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Are the church and the kingdom the same?

 The answer to this question is both “yes” and “no.”  In some places “church” and “kingdom” are virtual synonyms.  In other passages “church” and “kingdom” do not mean the same thing. 

Jesus said His people would partake of the Lord’s Supper in the “kingdom” (Mt. 26:29) and Paul said this activity is done in the “church” (1 Cor. 11:20-22). In Mt. 16:18 Jesus spoke of the “church” and then immediately spoke of the “kingdom” (Mt. 16:19).  Paul said the saved are “translated into the kingdom” (Col. 1:13) and then spoke of the “church” just a few verses later (Col. 1:18).  In this same book he referred to “fellow workers in the “kingdom” (Col. 4:11) and then spoke of the “church” (Col. 4:15-16).  Paul wrote to the “church” at Thessalonica (1 Thess. 1:1) and then said these Christians had been “called into the kingdom” (1 Thess. 2:12).  The Hebrew writer spoke of the “church” (Heb. 12:23) and then said these saints had access to the kingdom (Heb. 12:28).  Jesus’ blood purchased a “kingdom” (Rev. 5:9-10, ASV), but Acts 20:28 says Jesus’ blood purchased the church.   Just as there are different words in the New Testament that describe “elders” to describe different facets of an elder’s work (compare Tit. 1:5 with Tit. 1:7), so “kingdom” and “church” are sometimes used in this same way.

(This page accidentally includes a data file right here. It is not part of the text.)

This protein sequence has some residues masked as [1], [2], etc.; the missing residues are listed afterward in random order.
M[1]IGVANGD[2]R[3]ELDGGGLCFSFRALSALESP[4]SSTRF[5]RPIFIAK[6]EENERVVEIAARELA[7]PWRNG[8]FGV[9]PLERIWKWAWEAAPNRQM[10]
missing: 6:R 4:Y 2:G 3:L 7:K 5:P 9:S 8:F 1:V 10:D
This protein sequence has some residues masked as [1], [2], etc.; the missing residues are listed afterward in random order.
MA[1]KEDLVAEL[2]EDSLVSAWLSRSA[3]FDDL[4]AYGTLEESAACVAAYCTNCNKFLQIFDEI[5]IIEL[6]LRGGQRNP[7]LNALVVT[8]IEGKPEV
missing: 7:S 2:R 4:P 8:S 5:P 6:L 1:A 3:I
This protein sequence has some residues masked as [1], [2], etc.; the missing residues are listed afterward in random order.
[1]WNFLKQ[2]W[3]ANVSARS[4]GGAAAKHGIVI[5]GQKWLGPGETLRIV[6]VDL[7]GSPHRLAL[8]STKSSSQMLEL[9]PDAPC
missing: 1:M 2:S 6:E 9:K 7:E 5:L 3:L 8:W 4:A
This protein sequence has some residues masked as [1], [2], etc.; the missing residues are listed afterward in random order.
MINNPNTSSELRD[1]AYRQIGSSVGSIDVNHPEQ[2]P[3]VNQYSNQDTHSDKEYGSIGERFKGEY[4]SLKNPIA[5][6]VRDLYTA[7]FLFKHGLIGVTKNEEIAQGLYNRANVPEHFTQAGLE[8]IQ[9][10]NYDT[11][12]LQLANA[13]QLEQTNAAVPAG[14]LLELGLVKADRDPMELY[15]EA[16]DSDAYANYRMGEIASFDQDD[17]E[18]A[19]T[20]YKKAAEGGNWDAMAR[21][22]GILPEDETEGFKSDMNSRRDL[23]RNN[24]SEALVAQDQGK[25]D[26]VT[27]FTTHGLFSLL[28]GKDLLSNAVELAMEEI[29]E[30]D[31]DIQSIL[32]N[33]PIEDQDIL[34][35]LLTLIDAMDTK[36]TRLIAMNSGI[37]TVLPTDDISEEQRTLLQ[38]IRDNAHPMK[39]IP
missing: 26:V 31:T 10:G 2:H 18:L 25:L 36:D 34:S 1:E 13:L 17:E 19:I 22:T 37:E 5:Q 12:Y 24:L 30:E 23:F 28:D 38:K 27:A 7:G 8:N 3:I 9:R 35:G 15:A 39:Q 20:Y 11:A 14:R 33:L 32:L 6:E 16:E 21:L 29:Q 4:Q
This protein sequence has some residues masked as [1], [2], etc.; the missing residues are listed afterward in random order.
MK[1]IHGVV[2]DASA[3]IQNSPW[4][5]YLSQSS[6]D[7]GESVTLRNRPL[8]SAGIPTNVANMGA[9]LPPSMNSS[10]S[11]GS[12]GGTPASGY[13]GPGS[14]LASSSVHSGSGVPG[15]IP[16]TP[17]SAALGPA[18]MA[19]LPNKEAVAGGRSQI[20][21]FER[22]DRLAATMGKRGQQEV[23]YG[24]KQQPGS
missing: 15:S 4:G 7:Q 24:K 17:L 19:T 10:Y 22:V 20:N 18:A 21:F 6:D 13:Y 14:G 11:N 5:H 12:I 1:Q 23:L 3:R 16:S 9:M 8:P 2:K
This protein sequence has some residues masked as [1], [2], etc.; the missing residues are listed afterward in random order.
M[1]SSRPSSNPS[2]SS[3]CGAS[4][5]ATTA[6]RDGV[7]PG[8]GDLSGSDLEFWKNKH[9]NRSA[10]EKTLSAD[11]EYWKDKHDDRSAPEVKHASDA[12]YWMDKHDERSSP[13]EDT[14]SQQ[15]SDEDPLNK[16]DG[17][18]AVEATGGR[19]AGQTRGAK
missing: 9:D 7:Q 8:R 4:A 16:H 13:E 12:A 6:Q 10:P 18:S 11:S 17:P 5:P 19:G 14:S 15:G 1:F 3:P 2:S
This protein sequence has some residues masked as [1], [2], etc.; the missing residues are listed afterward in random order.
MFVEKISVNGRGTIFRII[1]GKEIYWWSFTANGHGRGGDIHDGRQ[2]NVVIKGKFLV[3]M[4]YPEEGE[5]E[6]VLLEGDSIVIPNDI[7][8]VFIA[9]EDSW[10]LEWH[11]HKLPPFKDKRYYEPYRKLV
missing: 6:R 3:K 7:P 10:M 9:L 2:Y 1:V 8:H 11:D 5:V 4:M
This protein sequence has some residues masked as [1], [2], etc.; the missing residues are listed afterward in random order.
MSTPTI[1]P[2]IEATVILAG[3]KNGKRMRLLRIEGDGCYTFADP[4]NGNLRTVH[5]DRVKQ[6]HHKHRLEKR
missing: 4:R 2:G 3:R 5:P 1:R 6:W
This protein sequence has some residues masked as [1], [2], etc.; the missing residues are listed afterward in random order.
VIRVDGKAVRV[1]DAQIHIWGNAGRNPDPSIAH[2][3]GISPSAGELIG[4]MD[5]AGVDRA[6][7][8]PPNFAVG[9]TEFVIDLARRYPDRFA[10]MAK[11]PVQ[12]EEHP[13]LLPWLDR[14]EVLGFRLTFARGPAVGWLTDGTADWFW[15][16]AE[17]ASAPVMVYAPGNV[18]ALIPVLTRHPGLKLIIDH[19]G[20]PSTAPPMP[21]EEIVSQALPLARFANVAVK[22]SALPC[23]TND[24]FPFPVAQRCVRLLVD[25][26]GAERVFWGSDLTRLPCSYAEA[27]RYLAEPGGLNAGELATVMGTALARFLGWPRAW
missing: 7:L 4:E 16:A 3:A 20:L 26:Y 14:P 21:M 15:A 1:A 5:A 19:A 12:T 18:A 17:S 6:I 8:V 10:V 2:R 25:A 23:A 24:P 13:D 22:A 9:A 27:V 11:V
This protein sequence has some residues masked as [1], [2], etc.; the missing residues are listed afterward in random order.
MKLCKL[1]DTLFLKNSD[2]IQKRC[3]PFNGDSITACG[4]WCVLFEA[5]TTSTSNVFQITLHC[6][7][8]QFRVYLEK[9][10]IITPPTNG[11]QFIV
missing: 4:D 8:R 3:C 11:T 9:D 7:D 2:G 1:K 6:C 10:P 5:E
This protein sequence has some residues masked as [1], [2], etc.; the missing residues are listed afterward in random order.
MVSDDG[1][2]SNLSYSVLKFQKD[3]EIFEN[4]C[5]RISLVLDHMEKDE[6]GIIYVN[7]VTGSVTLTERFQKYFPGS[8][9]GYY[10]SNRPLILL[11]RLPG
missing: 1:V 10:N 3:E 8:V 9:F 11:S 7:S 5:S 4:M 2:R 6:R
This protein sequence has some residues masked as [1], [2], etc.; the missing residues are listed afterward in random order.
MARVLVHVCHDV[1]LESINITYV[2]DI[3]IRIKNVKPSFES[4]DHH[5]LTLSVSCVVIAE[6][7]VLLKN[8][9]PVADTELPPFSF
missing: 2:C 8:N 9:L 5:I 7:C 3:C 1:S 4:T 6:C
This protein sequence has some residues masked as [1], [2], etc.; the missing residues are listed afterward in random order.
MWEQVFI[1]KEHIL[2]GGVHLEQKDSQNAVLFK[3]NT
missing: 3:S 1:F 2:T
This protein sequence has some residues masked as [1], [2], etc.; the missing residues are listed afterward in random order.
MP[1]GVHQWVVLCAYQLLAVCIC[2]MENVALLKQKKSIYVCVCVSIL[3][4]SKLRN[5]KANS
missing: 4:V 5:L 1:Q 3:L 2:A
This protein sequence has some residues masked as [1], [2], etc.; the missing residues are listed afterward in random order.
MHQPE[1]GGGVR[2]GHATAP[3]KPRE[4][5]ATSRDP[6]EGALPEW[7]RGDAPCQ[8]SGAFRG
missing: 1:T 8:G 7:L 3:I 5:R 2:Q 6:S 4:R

While many passages do use “kingdom” and “church” interchangeably, these two words are not always identical.  In Mt. 8:12 when Jesus said “but the sons of the kingdom shall be cast forth into the outer darkness: there shall be the weeping and the gnashing of teeth” He clearly was not referring to the church.  Satan has a “kingdom” (Mt. 12:26), but this kingdom is certainly not the church.  At the end of time when Jesus invites the saved into the kingdom (Mt. 25:34) He will not be inviting people into the church. 

In places where “kingdom” and “church” are not interchangeable, the word “kingdom” generally has the sense of “rule.”  All are “in the kingdom” in the sense that each one is accountable to God for his or her actions (i.e. God reigns or rules over all people).  Only those who become Christians are “in the kingdom” in the sense of being a member of the church and thus part of the saved. 

Are you part of the “kingdom” in the sense of the church?  If not, I encourage you to do a basic study of Christianity at this link:  http://www.abiblecommentary.com/newtestamentchristianity  

Brad Price